Since I posted last, I became a doctor! It's absolutely surreal to have a task I've been working on for (depending on how you count) eight (or 25) years completed. It's also strange to have basically completed my dissertation defense last Monday, felt a wave of accomplishment, and then gotten up on Tuesday morning and continued to do all of the mundane parts of my life like grade papers and buy white nail polish so my little ghost girl could be ghostly all the way to her fingertips for Halloween.
|But not that kind of doctor, which my daughter was sure to make sure everyone knew when she went to Pre-K the next day and announced, "My mom's a doctor now, but not the kind that can fix you."|
People keep asking me what I'm going to do with all of my "free time," and it's a reasonable question. At the height of my dissertation writing, I was easily spending 15-20 hours a week on the task (which was mostly in the summer while I was only teaching one class). Even once this semester started and I was back to teaching five classes, I was spending a good 5 or 6 hours each week editing and fine tuning. That's a lot of time, and I do feel like I should be able to reclaim some of it for something grand.
But the truth is I probably won't. Mostly, those 6 hours were carved out of the mundane, the routine, and the simple. I made a lot more frozen meals. I let the clutter pile up in my dining room even beyond its normal upper limits. I only argued with people on Facebook once a month.
And I pretty much stopped writing this blog. Sure, I made a post now and then, but there was a time when I posted at least four times a week. For most of this year, there's only been a post or two every month.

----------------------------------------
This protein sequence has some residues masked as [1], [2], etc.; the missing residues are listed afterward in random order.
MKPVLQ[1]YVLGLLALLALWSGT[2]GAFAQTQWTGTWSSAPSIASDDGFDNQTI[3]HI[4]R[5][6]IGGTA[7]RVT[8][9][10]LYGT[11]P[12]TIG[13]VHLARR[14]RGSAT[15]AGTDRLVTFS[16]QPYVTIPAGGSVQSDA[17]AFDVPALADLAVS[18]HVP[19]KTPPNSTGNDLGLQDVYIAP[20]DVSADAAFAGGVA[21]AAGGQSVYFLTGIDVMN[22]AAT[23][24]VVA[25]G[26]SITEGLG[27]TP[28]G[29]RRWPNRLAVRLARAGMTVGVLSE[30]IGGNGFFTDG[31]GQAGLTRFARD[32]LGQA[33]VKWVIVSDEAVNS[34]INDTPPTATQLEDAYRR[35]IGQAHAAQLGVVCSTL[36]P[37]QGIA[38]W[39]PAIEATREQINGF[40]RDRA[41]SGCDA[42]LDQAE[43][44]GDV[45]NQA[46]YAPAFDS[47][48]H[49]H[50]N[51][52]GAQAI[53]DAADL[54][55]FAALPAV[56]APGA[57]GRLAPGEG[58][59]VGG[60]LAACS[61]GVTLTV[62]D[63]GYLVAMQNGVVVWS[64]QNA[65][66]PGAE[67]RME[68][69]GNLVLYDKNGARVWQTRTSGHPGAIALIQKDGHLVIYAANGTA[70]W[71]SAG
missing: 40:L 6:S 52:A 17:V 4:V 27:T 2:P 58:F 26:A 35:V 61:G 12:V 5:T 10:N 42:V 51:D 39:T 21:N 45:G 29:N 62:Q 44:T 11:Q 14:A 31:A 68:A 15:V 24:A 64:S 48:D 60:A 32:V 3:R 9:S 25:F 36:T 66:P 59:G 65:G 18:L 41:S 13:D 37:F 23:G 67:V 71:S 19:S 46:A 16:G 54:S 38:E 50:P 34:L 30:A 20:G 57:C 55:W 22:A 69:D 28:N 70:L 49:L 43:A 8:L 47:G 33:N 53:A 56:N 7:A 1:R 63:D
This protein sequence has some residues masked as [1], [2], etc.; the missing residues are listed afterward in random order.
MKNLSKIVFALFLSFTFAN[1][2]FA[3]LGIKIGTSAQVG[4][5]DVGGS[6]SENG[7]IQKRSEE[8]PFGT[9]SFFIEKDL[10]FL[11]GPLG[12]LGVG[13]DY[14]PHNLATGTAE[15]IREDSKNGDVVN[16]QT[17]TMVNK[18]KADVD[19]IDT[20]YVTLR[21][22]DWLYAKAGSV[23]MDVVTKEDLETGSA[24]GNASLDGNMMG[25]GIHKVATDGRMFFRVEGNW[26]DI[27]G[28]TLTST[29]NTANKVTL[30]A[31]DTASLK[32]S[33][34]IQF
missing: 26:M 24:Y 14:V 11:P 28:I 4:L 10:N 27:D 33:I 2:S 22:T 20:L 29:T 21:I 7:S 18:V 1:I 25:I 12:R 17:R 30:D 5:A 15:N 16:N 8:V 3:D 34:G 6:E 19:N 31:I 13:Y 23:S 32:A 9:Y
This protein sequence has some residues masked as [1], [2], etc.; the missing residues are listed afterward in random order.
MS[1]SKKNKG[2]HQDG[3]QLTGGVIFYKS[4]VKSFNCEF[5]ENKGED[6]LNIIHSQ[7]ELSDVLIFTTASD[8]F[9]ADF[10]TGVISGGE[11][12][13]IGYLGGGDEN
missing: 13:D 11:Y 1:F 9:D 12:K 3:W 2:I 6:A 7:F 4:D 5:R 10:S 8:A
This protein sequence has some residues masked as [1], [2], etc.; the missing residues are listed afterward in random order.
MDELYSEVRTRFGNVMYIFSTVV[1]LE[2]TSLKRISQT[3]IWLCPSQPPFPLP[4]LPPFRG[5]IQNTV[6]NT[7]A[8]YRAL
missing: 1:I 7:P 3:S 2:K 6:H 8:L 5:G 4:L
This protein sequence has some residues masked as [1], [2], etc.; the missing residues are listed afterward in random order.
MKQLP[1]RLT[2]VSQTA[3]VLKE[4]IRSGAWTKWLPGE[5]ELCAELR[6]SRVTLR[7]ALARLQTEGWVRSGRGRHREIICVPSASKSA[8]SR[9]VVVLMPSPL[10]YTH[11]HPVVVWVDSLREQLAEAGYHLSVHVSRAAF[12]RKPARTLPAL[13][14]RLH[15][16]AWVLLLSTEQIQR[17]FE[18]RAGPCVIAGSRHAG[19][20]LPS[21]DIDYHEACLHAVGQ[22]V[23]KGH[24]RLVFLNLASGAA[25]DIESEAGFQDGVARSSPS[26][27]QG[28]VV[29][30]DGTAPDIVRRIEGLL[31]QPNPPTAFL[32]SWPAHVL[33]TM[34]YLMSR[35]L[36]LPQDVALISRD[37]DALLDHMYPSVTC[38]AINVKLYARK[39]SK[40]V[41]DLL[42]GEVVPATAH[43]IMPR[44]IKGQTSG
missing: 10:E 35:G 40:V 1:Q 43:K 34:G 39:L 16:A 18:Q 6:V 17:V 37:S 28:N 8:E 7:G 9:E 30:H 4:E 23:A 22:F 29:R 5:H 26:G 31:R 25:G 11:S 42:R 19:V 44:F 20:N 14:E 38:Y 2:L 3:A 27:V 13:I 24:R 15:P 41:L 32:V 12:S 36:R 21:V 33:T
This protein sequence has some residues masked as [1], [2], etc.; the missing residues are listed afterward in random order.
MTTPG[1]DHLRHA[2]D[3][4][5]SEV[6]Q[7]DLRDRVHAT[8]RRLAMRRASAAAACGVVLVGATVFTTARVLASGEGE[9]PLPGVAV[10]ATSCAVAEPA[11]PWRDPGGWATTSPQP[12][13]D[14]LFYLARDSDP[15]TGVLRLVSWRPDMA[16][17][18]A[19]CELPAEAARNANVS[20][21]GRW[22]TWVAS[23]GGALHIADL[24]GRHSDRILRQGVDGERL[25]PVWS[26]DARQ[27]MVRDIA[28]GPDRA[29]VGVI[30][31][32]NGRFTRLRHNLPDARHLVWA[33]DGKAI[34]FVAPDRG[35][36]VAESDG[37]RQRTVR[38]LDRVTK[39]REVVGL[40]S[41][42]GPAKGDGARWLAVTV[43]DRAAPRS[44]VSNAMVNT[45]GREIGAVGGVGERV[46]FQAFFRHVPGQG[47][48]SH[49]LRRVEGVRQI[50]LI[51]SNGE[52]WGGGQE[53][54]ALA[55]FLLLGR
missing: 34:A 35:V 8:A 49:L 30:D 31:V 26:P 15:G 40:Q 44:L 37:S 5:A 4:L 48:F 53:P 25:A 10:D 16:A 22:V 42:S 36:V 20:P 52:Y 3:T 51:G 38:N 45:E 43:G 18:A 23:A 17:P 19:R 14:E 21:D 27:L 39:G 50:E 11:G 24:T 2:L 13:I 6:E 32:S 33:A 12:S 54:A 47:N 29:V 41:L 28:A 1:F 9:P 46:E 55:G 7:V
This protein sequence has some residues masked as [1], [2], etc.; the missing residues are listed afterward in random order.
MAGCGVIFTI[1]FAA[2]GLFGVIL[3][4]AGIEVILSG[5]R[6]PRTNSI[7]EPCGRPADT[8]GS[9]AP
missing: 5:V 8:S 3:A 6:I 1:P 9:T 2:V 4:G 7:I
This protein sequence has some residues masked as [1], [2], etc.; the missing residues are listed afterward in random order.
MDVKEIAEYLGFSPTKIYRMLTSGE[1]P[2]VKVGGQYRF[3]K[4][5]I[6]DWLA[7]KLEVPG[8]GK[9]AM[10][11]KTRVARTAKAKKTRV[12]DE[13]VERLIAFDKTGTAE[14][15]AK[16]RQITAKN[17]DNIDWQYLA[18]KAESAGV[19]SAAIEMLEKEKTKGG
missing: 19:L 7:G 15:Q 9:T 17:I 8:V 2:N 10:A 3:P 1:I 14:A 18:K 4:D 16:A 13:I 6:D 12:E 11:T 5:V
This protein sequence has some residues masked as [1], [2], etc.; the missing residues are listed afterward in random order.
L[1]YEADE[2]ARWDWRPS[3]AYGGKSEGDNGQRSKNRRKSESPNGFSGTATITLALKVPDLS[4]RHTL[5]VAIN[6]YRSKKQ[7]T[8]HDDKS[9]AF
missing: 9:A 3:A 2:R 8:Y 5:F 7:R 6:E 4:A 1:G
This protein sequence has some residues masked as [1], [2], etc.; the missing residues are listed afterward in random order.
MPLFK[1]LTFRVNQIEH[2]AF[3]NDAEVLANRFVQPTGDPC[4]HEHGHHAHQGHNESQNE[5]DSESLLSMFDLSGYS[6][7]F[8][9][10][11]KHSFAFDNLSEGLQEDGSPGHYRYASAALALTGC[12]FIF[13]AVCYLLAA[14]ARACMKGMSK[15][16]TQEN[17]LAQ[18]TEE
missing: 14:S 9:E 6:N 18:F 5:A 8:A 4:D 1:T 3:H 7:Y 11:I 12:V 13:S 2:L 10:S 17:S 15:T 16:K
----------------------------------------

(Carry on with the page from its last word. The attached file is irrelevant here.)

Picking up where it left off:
The blog is the one thing on my list of the routine that I had to give up that I'm looking forward to taking back. Honestly, if the frozen meals weren't 40% sodium and I could guarantee that no one else would come in and judge me for my cluttered dining room, I'd rather just keep up those habits, but I've really missed blogging.
This was intially the space I created where I could wear all of my hats simultanouesly and sift through the tangles that caused. I still need that.
And I have new things to say. My scholarship has me thinking about teaching philosophy in new and ever more confusing ways. Things like the assault at Spring Valley have me thinking about the intersections of power, obedience, and education, and this is the natural space I turn to when I want to sort through those intersections.
So I'm back! And it's convenient that my return conincides with National Blog Post Writing Month, a time when bloggers challenge themselves to post daily in order to instill the habit of regular writing.
I can't promise a long, researched essay every day (but there will be at least one; it's already in the works), but my goal is to write something (even something small) each day. Some of these posts will be about reflecting on the nature of the blogosphere as I return not only to writing blogs daily, but reading them (do you have a blog I don't know about? Should I be reading your stuff? Drop the link in the comments). Some will return to one of my primary blogging topics: parenting. This role has shifted for me immensely as my daughter has started school and grown to become an almost-five-year-old. And some might reflect on how much I can't say now that I used to say about parenting both because she's older and has a more pronounced sense of autonomy and privacy and because I'm no longer blogging under the protection of anonymity. And, of course, I'll be touching on my favorite pop culture staples as well (I'm currently love-hate watching The Walking Dead and love-grossed out watching American Horror Story).
And that concludes post one of NaBloPoMo, so I'm winning 100% so far.
Photo: Alex Proimos
Photo: Alex Proimos